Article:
I’ve lived in and had the fortune to travel to many places with vastly different terrains, from the Alpine Mountains down to the Dead Sea. There is so much breathtaking beauty in this world of ours that it’s a challenge to pick a favorite. I suppose you don’t have to choose which you like best, but for some reason I have given this a lot of thought over the years.

What I learned is that I am drawn with a deep, ancestral longing to the deserts of the Middle East. I was brought to my knees, and I mean this literally, the first time I crossed the invisible geographical divide between the coastal region of Israel and the arid Negev desert. I knew in my bones that I had come home.

The desert called to me again and again during the years I lived in Israel. I spent more time than I can recall now among the granite of the Sinai and the sandstone of the Negev before coming to the realization that the desert’s allure is a holdover from my past lives. Despite the intensity, it is not relevant to this life of a girl born in America and raised in the suburbs of Chicago. With a sense of profound loss, I returned to the U.S. to fulfill the life I had been born into. Some would even correct me by saying: that I had chosen to be born into.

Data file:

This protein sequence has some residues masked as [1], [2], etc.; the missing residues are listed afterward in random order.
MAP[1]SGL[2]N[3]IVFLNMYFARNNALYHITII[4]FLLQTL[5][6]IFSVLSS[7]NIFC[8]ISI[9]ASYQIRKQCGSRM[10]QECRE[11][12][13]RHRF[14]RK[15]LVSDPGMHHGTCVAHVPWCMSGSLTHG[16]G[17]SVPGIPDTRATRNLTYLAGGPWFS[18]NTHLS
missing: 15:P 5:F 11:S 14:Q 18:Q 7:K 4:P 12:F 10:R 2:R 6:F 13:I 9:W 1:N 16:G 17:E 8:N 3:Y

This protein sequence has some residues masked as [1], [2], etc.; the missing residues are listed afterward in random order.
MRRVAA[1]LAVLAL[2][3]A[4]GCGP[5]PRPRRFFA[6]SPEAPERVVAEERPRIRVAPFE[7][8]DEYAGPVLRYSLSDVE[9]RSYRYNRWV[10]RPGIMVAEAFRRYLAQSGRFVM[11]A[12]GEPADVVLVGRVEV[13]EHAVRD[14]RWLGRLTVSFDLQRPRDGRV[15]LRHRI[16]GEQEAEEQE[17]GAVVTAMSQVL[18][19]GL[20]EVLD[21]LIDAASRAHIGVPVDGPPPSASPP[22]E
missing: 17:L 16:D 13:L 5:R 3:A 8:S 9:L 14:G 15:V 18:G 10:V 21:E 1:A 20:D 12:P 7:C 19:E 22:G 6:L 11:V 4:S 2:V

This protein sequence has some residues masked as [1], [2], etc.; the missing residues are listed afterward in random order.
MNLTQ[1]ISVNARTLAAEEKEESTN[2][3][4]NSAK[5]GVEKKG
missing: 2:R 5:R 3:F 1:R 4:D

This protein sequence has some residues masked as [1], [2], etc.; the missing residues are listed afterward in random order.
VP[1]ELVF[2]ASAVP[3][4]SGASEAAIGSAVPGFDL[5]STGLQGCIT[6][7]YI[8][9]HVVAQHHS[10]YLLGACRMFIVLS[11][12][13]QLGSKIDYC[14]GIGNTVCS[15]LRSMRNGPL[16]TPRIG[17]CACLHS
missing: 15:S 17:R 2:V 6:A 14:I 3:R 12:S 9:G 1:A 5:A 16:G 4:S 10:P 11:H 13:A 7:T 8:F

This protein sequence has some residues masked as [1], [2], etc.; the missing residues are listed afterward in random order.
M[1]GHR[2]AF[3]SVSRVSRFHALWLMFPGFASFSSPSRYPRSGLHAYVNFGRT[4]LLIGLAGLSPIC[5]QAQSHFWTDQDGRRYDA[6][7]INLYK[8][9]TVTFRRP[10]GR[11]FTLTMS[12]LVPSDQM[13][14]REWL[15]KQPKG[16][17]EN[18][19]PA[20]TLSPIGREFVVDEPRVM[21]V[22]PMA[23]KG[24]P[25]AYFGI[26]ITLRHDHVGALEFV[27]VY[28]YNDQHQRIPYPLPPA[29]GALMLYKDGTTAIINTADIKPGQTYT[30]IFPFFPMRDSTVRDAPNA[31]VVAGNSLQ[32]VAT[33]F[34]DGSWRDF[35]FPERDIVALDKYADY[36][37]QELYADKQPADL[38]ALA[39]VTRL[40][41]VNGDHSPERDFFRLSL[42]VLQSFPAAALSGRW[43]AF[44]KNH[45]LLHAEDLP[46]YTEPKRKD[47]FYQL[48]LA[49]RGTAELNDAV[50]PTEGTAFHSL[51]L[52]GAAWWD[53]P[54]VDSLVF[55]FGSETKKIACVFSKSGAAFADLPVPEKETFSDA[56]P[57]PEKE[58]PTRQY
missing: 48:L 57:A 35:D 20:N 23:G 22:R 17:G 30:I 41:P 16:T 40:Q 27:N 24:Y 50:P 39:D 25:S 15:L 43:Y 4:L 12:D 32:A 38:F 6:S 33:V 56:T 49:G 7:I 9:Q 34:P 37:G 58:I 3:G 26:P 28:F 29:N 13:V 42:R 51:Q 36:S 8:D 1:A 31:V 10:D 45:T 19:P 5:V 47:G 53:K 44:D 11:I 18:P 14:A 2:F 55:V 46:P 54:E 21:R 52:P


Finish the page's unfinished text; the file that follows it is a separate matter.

In this lifetime I am drawn to forest streams. I find harmony in the rush of water, rustle of leaves and scampering of wildlife punctuated by bird calls. So here I sit as I write this blog, on the patio of a quirky coffee shop along the bank of such a stream in the Smoky Mountains. My sense of inner peace radiates from me, that’s how much this place fills me up.

I inhale the cool mountain air deeply, swat away a fly, exhale slowly and completely, and then pause to fully appreciate this breath before taking in the next. I don’t know if I will live in a forest on the banks of a rapid stream, but I know that when I close my eyes to meditate, this is where my heart will take me.

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